China suggests narrow trade deal might be on the cards

Chris Lee

Over the weekend, China said that it was looking to agree to a less broad-brush deal with the US than had previously been hoped for, according to media reports.

The report in Bloomberg said that China, which is due to send some of its senior officials to meet with US ones at some stage this week, is considering rejecting Donald Trump’s offer of a large-scale broad deal and instead focus on specific, narrow areas.

This led to a surge in popularity for the Japanese yen, which often performs well during times of economic uncertainty.

The dollar was noted for sale in this pair at 106.82 at one stage, meaning that it was down by over a tenth of a percentage point compared to its previous position on Friday.

The Chinese yuan, meanwhile, was down by a fifth of a percentage point in its pair with the US dollar as a result of the announcement.

It was seen as 7.1285 again the dollar

China and the US have been locked in a bitter trade battle for many months, and both sides are now believed to be willing to negotiate given the existence in the calendar of high level talks this month.

Liu He, who is vice premier of China, is set to head to Washington to meet with Donald Trump’s treasury secretary Steven Mnuchin.

Robert Lighthizer, who serves as US trade representative, will also be in attendance.

However, neither side appears willing to commit to a firm position, with both economies hinting on various occasions that they might change their minds.

The next hard deadline is expected to be a raising of tariffs due on 15th October.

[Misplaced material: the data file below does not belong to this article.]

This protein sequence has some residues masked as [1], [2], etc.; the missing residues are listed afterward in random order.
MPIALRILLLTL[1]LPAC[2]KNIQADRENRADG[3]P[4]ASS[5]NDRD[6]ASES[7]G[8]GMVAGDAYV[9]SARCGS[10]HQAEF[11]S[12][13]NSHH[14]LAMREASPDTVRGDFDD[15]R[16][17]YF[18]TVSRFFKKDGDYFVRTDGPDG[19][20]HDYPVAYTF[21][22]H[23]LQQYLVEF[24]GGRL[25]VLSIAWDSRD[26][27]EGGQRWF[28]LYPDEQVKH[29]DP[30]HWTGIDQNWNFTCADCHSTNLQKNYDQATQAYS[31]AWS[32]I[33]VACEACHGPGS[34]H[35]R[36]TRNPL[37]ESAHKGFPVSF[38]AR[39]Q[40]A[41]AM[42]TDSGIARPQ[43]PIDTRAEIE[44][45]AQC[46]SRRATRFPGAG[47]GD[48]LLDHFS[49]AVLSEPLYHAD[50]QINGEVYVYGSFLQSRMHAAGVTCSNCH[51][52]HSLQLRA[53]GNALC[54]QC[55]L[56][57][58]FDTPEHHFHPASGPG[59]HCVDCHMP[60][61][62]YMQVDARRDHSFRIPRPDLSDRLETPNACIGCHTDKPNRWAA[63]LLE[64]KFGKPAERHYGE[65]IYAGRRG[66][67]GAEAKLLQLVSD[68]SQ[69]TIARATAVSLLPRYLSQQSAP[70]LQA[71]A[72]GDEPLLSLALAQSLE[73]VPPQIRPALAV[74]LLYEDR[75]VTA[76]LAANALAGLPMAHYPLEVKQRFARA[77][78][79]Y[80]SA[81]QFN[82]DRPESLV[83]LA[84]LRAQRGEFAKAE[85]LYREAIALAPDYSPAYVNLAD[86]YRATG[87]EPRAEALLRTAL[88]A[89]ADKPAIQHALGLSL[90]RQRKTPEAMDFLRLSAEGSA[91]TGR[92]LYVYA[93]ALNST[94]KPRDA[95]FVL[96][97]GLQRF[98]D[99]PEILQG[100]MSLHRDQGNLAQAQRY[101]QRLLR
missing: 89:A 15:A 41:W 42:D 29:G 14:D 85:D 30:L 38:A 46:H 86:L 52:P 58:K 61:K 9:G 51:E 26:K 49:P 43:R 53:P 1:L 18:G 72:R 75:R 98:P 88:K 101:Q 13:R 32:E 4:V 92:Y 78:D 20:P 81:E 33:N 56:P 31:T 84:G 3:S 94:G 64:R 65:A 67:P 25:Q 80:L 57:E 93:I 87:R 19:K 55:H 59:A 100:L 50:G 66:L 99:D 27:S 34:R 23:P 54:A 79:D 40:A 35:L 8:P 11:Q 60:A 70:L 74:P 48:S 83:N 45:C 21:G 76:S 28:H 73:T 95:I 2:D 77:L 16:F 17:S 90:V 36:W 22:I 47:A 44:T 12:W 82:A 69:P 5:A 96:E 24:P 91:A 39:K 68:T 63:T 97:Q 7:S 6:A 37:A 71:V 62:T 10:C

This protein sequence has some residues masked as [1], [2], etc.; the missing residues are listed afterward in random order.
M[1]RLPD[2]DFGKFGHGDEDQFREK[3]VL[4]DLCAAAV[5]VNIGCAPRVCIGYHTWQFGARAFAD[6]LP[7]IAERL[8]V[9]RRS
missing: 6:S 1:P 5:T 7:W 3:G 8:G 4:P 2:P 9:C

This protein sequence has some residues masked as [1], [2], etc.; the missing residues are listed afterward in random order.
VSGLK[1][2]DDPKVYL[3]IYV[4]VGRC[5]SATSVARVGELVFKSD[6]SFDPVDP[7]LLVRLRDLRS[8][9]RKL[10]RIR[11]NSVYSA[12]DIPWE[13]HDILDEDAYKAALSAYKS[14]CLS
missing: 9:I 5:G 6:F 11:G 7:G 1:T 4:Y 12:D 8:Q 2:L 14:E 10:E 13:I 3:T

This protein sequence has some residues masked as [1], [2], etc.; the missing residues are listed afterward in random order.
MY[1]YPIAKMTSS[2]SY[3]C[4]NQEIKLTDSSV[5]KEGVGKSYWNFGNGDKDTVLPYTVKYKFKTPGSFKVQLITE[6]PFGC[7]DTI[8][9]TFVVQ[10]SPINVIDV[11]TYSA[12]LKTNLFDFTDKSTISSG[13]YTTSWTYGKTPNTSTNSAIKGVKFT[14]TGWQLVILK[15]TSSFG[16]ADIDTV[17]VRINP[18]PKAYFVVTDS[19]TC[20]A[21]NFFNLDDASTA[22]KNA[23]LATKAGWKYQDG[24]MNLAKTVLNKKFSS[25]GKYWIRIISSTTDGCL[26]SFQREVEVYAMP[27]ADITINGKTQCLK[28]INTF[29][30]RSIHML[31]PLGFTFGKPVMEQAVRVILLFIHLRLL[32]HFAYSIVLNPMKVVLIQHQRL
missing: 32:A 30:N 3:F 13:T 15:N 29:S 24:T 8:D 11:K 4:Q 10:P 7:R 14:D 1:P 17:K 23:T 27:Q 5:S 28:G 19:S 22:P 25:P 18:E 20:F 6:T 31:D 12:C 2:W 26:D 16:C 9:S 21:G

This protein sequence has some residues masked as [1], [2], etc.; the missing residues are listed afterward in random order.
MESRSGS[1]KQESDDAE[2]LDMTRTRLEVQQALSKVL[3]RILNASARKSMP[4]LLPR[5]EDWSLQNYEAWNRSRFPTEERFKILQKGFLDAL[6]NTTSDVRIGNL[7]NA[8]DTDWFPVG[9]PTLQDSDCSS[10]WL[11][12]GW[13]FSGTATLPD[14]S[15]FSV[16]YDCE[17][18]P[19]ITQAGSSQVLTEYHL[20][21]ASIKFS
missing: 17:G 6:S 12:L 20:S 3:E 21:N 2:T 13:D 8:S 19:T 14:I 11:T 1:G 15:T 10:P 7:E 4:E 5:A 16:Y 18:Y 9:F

Whether or not Donald Trump will repeat his action of last month of delaying tariffs remains to be seen.

Elsewhere around the world, Brexit worries continued to deflate the value of the pound.

It was unable to break out of its previous trading levels in its pair with the US dollar and was seen at $1.2336 at one stage.

It is likely that this week will deliver some moments for Prime Minister Boris Johnson.

There are court rulings expected in the country over whether or not Johnson can be forced to ask for an extension to Article 50, the law which mandates the country to leave the bloc.

Fresh media speculation about whether or not the government could accept a more flexible approach to the question of the Irish backstop emerged over the weekend, although there is still no breakthrough.

The single European currency was a major loser over the course of the day.

It was recorded at $1.0964 at one stage, although that was still not a repeat of its reaching of the lowest point in two and a half years last week.

This week, the currency looked set to face problems with German industrial orders.

This metric plunged far deeper than had been predicted due to problems with demand at home.

It was interpreted as evidence that Germany is getting closer and closer to a recession.

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Chris Lee
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